Conversations about racism and oppression are likely to bring up big emotions for children, including sadness, anger, and anxiety, among others. They likely bring up similar feelings for us as adults as well. Creating supportive and nonjudgmental spaces in which to share these responses can help children process difficult information and set them up for healthy emotional lives in the future.

Activity Ideas

  • During and after conversations about racism and oppression, ask children what they think and how they feel.

    Validate their emotions (“learning about this can be scary”) and share your own (“I get angry when I think about what happened”). Let them know you’re proud of them for being able to express their strong emotions. For more on helping children manage big emotions, check out the EmbraceRace action guide “4 Ways to Support Children in Processing Big Emotions about Race and Racism.”

  • For children experiencing big emotional reactions in response to identifying with people who have been oppressed: Let kids know it is natural and healthy to experience sadness, anger, and even fear in response to these stories, and that many others feel and have felt like they do.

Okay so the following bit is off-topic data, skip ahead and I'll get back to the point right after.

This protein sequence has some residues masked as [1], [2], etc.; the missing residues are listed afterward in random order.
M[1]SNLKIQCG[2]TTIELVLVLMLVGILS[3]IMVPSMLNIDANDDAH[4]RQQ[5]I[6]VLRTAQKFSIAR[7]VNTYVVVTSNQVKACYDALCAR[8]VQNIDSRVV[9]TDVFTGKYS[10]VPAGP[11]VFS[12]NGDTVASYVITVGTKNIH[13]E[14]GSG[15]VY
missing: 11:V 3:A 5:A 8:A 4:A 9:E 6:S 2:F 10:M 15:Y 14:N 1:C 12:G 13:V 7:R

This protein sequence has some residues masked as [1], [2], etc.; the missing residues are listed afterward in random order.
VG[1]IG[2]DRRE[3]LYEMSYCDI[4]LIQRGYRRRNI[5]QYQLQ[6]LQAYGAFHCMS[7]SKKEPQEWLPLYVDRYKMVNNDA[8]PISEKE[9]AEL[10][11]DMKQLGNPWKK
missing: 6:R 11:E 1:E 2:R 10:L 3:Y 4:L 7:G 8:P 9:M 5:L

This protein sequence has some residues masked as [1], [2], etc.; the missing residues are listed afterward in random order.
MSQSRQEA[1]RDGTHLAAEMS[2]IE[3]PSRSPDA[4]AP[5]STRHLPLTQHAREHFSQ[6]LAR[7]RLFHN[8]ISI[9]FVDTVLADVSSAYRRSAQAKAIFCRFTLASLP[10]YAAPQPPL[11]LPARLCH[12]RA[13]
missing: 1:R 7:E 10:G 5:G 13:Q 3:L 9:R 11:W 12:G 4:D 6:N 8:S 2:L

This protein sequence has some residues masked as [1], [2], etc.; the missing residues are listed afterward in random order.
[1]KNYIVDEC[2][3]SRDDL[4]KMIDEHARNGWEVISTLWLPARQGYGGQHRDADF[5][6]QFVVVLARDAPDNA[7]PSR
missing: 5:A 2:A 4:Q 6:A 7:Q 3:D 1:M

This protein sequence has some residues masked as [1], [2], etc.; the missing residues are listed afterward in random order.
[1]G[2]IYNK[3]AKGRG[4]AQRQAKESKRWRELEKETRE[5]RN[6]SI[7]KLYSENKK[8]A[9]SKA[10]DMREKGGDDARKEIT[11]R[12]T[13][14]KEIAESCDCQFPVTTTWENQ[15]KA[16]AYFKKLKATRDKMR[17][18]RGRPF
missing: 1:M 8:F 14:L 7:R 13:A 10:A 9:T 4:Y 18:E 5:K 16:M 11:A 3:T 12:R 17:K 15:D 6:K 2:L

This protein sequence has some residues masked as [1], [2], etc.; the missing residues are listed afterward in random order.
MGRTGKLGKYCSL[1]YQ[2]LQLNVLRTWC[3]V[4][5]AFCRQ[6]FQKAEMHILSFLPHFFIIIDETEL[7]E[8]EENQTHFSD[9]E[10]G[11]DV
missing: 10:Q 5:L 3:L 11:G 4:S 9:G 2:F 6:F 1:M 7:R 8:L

Remind them that many people have bravely fought and continue to fight to make the world better, safer, and more fair, and that they can be part of that. Strategize about how to stay calm and manage experiences of racial stress or discrimination (check out Howard Stevenson’s TED talk on resolving racially stressful encounters). When talking about racially motivated violence, reassure children that you (and many other adults) are always working hard to keep them safe. And importantly, instill cultural pride and self-love in children that will help them remain resilient and joyful even when learning about and facing racism (for more, see EmbraceRace action guides “3 Ways to Integrate Resilience and Joy into How Kids Learn about Race ” and “4 Essential Ways to Foster Pride and Self-Love in Children of Color”).